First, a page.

Good Gigs/Bad Gigs

What to Expect From Your First Few Gigs

The reception you get from an audience will generally depend on quite a few things. Obviously it matters how good you are but being a great guitarist doesn’t mean you’ll always get a great response. What counts is what sort of music you play, the clientel, the number of people there, the time of year and most importantly – how drunk everyone is.

I’ve played gigs in pubs and bars where the whole place is rocking, everyone is dancing, the audience love your music and you couldn’t really get a better atmosphere. Every song you get a cheer and you leave with a real buzz knowing everyone’s had a great night and you’ll be back soon. You love your job and know you will be doing this for the rest of your life.

The next pub you’re expecting the same sort of reception, you walk in and you can hear a pin drop. It doesn’t matter what you play or how hard you bust a gut to please them, it’s like trying to squeeze blood out of a stone just to get a clap from an audience comprised of the living dead. Nobody is bothered about an encore and you leave feeling really deflated, wondering what the point in all that was and why did you even bother.

Sometimes especially in Winter when people aren’t that interested in going out, you might find yourself gigging in a pub out of town with only a hand full of people watching, but if you’re making a good impression and they like what you play, it only takes a couple of people to appreciate your tunes to get a good vibe going and make it all worthwhile.

If you are really unlucky and get a gig on a bad night where nobody turns up, you may end up playing to yourself all night. Don’t worry about it, just think of it as paid practice and be thankful for an easy life. Whatever you do, don’t get too complacent just because there’s not many people around, the landlord is still paying you for your time and will still expect a good show, even if nobody is watching. You’ll also find the scene can also totally change at any minute.

I’ve played to an empty pub for two hours, been just about ready to pack up and then all of a sudden a stag party or rugby club bundles through the door. Within two minutes a dead pub becomes a vibrant party zone and you end up playing for another hour and a half just to keep the beer flowing whilst a whole pub full of drunk, 18 stone animals chant for more.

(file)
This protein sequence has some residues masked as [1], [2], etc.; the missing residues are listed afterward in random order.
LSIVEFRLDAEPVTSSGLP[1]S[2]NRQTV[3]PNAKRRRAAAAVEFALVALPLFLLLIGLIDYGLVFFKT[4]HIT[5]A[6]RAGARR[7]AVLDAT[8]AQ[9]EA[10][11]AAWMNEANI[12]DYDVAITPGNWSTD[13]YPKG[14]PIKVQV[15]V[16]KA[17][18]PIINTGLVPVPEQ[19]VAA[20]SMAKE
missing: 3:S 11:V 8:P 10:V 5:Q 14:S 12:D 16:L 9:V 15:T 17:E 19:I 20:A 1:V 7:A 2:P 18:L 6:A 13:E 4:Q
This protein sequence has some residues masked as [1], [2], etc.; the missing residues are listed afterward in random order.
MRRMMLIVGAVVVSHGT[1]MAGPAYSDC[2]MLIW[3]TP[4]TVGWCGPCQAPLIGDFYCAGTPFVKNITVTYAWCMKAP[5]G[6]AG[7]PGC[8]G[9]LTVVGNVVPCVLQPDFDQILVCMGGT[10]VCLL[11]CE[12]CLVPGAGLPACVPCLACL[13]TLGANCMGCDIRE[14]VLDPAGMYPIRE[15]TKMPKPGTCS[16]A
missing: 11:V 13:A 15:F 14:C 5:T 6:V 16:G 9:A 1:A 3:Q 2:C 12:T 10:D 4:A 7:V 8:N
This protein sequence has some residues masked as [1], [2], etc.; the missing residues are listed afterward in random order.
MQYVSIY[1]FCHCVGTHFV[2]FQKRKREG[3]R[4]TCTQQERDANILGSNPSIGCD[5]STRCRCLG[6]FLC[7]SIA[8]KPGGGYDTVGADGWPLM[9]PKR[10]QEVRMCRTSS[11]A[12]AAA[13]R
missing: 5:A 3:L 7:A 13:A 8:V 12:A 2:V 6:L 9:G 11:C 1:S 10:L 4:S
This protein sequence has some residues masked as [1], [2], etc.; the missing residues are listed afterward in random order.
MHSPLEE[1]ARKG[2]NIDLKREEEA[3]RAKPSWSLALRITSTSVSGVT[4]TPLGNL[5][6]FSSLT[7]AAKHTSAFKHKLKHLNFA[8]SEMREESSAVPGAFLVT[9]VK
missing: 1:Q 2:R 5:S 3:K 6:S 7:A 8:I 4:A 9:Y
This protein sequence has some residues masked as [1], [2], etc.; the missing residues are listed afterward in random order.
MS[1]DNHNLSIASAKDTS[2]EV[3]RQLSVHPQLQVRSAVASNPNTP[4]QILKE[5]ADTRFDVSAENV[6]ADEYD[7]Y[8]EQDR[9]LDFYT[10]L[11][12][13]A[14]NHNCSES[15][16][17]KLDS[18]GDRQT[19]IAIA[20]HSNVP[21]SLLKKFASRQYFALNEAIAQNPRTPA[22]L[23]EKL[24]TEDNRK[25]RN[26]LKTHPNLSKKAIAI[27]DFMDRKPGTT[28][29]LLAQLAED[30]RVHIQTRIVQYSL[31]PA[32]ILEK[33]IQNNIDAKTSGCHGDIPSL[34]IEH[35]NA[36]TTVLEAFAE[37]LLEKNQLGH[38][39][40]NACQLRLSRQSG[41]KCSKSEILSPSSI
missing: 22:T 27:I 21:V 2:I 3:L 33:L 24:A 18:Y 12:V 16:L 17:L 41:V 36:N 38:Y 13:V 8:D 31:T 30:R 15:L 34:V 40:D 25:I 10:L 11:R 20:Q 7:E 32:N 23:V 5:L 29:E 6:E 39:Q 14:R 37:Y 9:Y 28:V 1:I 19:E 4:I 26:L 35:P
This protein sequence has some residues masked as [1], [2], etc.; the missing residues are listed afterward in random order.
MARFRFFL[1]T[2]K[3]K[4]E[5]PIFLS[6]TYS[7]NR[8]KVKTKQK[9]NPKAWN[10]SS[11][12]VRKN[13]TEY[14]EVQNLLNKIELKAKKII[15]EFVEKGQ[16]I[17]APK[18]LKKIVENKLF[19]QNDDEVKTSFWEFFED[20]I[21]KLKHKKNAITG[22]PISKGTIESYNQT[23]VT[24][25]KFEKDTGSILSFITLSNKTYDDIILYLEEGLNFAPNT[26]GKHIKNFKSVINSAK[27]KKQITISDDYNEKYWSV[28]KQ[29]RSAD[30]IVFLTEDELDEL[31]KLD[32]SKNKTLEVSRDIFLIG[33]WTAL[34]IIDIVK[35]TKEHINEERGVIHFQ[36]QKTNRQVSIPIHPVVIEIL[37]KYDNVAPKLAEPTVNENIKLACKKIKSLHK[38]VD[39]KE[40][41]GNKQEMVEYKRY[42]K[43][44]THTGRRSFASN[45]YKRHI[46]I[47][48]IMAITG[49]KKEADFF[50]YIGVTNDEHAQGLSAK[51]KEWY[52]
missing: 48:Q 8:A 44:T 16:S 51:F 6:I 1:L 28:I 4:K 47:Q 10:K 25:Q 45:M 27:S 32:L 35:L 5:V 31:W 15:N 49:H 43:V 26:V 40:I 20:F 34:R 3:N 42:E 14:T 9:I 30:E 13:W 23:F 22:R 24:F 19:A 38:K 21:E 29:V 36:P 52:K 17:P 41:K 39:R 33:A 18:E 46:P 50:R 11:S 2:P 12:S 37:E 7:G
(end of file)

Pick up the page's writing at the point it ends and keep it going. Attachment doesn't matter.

You never know what you are going to get, especially when you gig in a pub you’ve never played before so take every gig as it comes and don’t expect to much. Take the praise when it’s there, and don’t worry about it if it’s not.

I expect if you are in a band and have your mates to bounce off it makes things a lot easier when you have a bad night or are subjected to an unpleasant experience when gigging. You can still have a beer with the lads afterwards and moan about the crowd, but when you are a solo artist you only have your own thoughts to deal with so keeping a positive mental attitude is the one thing that will help you get through it.

Really good highs and really naff lows is what this job is all about, so be prepared for both. Try not to get disheartened if you have a bad night and don’t start thinking you’re invincible if you get a few good gigs.

Keep a level head and remember it doesn’t matter what happens, it’s the music that counts.

How to Get Gigs
Gigging Preparation
From Home to Stage

Posted 01.09.08

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2 comments to Good Gigs Bad Gigs : What to Expect From Your First Few Gigs

  • I like this article because it touches on how you feel about the gigs and what you are thinking about the gig. Our thoughts and feelings can determine how the gig turns out in our head. So if you are thinking this is going to be a great gig, I am so glad I get to play live on stage and I know who ever hears me will love my playing, you are going to have a great time. It is all the way you think and feel about an event, any event that determines your outcome. I teach my students these concepts, every performance is an opportunity.

  • Dennis Vernier

    I’ve played in bars and restaurants, primarily solo (one man band) for years. This summer I worked some gigs with a duo. It has it’s up sides but I’m considering looking for solo gigs again. All of our summer work is over and we’ve only got two private events booked through the end of the year. It is so true that some places can be great and others can be terribly boring when you are just like the wallpaper.
    After a string of dead gigs, and not much repeat business, it can make you feel like giving up. A lot of places hire you because they think you are going to fix their business and pack the place. Seriously, we are fine musicians in our 50’s, playing a wide variety of popular covers, but we have next to no real following. I’m thinking of hitting up more private organizations and clubs where they don’t expect you to bring in your own croud.

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